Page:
Clean Power

Published on February 1st, 2013 | by Andrew


Riverside County’s Property Assessed Clean Energy Program Tops $100mm, Goes State-Wide

February 1st, 2013 by  

Homeowners are helping fuel the transition to a clean energy economy, conservation, and more efficient use of energy, water, and other natural resources. Home to the most successful Property Assessed Clean Energy (PACE) program in the nation, California’s Riverside County has announced that its HERO (Home Energy Renovation Opportunity) Program financing is now available throughout the Golden State.

Launched in December 2011 by a partnership made up of 17 cities, Riverside County, Renovate America, SAMAS Capital, Public Financial Management, and David Tausig and Associates, nearly 6,000 homeowners have applied for HERO financing. More than $100 million has been provided for successful applicants to carry out home clean energy and energy efficiency projects, according to the HERO program partnership.

Photo Credit: GRID Alternatives

Financing Home Clean Energy & Water Upgrades & Retrofits

It was just back in late September that the Western Riverside Council of Governments (WRCOG) announced that $40 million in home energy retrofits had been financed via the HERO program.

Now expanding state-wide, WRCOG’s HERO Program is based on the principles set out in California’s AB811, “which allows property owners to pay for permanently affixed energy and water efficient products and renewable energy systems over time through their property taxes.” Eligible projects include Heating, Ventilation and Air Conditioning (HVAC) systems, insulation, water heating, and solar PV systems, the partnership explains.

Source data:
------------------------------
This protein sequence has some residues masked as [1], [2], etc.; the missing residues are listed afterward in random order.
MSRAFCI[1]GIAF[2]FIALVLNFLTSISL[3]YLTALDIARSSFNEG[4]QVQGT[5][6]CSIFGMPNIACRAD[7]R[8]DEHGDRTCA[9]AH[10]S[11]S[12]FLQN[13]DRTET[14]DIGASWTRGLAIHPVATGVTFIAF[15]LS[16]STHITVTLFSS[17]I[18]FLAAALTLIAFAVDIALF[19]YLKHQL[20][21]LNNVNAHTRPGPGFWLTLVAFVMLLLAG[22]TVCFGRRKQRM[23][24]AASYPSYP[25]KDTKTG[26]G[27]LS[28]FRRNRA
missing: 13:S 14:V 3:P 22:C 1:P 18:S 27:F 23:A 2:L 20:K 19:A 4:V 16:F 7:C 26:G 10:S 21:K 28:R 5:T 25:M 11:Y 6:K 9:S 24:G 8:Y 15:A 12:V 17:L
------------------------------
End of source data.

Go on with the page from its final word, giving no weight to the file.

Municipal bonds are issued and loans made from banks participating in HERO and other PACE programs to finance residential clean energy, energy efficiency, and water conservation projects. To repay them, homeowners agree to pay more in property taxes over varying periods of time, from 5 to 20 years, with interest payments tax deductible. The payments can be transferred if the home is sold before all payments have been made.

“The rapid expansion of the HERO Financing Program shows us that this is the right program at the right time for our residents,” City of Calimesa Council Member Jim Hyatt commented. “Homeowners are ready to make these investments, and convenient access to affordable financing seems to be making a difference in encouraging homeowners to move forward with these types of projects.”

“Cities and counties that are looking to provide a residential and commercial PACE solution can now do so through HERO. The Program can co-exist with other PACE programs or serve as a stand-alone solution for cities and counties,” added Renovate America’s Mark Rodgers.

The PACE program has also been a boon to local contractors and economies. More than 530 Riverside County contractors have signed on as program participants to date.

“HERO Financing has been a huge part of the growth my business has seen over the past few months. After years of having customers make upgrades only when absolutely necessary, I have been pleasantly surprised to see homeowners coming out of the woodwork to make the changes they have long dreamed about,” Synergy Companies’ Glen Rusche elaborated.

Also adding to the momentum behind growing residential and small-scale solar deployment, New York Governor Andrew Cuomo in January announced the state government will provide $150 million a year for the NY-Sun initiative, the goal of which is “to quadruple customer-sited solar capacity in New York State,” sister site Red, Green & Blue recently reported.

“Solar is the fastest-growing energy source in the US, up 500 percent” since President Obama took office, rising from 1,100 megawatts (MW) to more than 6,400 at the end of Q3 2012, Solar Energy Industry Association senior VP Carrie Cullen Hitt noted, adding that the US solar industry now employs more than 119,000 workers at 5,600 companies, mostly small businesses.